- A U.S. federal judge has determined that Terraform Labs’ LUNA and MIR tokens are in violation of federal securities laws.
- The ruling aligns with regulators’ stance on cryptocurrencies being classified as securities, with implications for the wider crypto industry.
Understanding the Judgment In a landmark decision that’s sending ripples across the cryptocurrency world, a U.S. federal judge has declared that Terraform Labs, the company behind the controversial Terra and Luna cryptocurrencies, breached federal securities laws.
This ruling, handed down by Judge Jed Rakoff of the U.S. District Court for the Southern District of New York, marks a significant moment in the ongoing debate over the classification of digital currencies. The judge’s decision centers on Terraform Labs’ failure to register its LUNA and MIR tokens – integral parts of the Terra ecosystem – as securities, highlighting the increasing scrutiny facing cryptocurrency firms under U.S. law.
Details of the Court’s Decision
Judge Rakoff’s ruling emerged from a summary judgment, a crucial step that shapes the path to an eventual trial focusing on Terraform’s alleged securities violations. Interestingly, the judge permitted testimony from expert witnesses on both sides, who have analyzed the trading activities leading to the depegging of UST in May 2022. This inclusion of expert analyses could offer deeper insights into the complex dynamics of cryptocurrency trading and its regulatory implications.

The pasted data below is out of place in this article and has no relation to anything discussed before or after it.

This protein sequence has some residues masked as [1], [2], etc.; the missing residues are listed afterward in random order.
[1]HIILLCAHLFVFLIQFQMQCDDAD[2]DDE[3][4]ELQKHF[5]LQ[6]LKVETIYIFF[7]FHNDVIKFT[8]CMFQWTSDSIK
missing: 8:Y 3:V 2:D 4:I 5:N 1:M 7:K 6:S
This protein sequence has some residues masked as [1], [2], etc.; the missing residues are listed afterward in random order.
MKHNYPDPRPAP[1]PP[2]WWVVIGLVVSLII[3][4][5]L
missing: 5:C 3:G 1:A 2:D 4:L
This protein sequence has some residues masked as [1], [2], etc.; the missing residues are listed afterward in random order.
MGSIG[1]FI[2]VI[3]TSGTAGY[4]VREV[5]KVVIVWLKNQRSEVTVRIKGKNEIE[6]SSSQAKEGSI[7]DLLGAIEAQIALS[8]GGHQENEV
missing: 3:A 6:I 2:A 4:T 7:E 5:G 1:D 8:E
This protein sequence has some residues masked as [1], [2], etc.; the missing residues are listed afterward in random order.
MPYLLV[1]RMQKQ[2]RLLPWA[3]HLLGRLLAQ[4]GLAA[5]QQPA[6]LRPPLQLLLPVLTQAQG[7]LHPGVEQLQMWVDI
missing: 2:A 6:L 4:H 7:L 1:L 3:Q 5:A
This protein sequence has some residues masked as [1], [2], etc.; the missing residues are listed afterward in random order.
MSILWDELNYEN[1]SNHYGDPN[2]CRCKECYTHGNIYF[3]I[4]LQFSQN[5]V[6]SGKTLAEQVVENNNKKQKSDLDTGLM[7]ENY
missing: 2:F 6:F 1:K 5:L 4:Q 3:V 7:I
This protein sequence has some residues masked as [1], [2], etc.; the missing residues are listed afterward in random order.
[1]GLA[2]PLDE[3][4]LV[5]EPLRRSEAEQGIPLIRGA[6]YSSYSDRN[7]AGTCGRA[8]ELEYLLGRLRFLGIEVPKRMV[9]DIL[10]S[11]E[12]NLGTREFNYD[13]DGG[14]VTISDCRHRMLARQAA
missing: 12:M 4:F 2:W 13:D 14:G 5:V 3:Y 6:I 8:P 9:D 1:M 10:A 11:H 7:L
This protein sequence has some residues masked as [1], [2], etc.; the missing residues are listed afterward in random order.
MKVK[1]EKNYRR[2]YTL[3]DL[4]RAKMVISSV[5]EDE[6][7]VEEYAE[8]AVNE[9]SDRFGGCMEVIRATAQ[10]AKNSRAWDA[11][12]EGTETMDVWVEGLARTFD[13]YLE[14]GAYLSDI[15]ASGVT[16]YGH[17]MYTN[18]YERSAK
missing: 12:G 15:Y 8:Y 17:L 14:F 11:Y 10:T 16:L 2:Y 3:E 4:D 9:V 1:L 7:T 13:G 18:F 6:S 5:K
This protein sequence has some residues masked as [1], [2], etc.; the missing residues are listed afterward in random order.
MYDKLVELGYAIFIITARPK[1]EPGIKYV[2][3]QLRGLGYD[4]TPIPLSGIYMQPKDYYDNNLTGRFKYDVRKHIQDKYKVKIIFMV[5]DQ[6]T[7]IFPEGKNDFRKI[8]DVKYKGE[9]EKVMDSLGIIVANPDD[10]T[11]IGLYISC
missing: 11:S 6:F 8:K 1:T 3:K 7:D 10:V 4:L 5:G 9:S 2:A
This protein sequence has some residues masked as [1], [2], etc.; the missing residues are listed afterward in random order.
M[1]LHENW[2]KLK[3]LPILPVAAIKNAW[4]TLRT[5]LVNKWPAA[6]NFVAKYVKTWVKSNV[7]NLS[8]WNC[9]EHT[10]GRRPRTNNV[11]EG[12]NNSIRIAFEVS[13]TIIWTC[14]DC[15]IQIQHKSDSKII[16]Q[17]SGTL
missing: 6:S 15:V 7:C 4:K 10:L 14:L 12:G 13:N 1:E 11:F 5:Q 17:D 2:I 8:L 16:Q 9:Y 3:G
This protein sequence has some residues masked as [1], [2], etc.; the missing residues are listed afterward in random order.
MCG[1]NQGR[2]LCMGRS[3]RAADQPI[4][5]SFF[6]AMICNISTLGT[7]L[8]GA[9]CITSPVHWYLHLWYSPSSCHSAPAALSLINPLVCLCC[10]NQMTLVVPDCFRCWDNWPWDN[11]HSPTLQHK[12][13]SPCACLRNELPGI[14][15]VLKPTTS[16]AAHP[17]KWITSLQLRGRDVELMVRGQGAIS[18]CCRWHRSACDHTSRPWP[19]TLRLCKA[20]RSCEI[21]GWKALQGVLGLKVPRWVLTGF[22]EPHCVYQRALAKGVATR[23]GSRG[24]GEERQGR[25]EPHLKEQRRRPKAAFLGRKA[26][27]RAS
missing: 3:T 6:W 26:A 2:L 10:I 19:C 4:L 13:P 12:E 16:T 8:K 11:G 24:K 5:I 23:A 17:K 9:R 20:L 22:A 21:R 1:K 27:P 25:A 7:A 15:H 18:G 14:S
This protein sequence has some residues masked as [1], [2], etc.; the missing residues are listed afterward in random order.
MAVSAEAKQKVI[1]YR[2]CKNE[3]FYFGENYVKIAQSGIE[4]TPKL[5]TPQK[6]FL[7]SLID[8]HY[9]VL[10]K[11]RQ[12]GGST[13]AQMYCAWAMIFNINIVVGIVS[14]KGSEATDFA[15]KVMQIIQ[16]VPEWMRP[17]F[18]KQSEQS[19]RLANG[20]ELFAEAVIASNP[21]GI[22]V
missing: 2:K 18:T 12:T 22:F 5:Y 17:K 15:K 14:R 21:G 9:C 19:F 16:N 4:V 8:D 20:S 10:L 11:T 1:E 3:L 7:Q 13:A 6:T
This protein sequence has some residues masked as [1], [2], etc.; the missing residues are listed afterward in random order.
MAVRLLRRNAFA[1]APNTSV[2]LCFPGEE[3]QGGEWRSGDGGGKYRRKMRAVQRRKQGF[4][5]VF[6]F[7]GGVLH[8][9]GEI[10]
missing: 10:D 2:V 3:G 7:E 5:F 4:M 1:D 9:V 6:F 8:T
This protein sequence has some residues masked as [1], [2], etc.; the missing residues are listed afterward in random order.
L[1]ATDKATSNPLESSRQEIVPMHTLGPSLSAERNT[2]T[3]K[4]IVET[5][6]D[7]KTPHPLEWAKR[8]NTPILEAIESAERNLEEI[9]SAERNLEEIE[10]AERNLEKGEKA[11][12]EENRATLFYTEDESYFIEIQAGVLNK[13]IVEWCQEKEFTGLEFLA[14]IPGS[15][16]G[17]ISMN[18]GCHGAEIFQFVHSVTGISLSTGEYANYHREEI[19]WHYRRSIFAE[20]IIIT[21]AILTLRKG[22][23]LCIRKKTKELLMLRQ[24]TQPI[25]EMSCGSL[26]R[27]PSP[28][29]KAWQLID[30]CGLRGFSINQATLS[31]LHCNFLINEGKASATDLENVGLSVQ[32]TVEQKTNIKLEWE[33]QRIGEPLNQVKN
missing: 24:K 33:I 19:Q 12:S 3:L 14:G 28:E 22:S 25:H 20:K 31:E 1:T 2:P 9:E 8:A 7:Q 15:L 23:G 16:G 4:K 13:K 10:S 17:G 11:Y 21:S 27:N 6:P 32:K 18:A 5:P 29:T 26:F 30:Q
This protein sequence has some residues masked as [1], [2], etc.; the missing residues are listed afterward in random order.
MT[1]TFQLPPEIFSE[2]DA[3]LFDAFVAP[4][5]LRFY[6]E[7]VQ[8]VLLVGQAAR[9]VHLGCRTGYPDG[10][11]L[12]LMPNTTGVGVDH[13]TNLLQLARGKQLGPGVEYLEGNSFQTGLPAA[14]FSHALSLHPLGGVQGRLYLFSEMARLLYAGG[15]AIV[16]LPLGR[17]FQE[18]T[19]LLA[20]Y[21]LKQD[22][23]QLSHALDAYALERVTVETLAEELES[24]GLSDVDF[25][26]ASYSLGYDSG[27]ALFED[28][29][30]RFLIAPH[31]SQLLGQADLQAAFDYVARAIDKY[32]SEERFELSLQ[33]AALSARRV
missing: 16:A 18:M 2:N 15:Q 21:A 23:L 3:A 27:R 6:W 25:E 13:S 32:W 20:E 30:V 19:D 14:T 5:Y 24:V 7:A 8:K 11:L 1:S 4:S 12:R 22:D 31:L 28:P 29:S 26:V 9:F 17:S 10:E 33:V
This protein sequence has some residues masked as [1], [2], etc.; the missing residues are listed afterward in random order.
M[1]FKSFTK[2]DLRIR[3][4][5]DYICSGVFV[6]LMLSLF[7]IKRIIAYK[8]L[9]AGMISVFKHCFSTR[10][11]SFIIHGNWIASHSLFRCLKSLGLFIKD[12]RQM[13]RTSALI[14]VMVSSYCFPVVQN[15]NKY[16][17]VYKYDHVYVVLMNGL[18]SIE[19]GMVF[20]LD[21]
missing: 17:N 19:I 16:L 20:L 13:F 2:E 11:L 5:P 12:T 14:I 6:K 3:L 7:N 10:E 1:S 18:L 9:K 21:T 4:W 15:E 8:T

However, the judge barred testimony from two defense witnesses – one poised to discuss Terraform’s custodial wallet activities, and another ready to explain the broader crypto economy under Terraform. These exclusions might narrow the scope of defense strategies at the trial stage.
Implications and Responses
The ruling aligns with the broader regulatory perspective that most cryptocurrencies should be considered securities, thus falling under regulatory oversight. However, this judgment specifically addresses only two tokens – Luna and MIR. In response to the ruling, a spokesperson for Terraform Labs expressed strong disagreement, insisting that the UST stablecoin and other tokens in question do not constitute securities.
The company also refuted the SEC’s fraud claims as unsupported and vowed to robustly defend against them. This legal skirmish is part of a larger narrative, as the SEC had previously sued Terraform Labs following a series of similar actions against prominent entities in the crypto sphere. The timing of this lawsuit is noteworthy, coming in the wake of the infamous UST depegging incident that plunged the crypto industry into turmoil.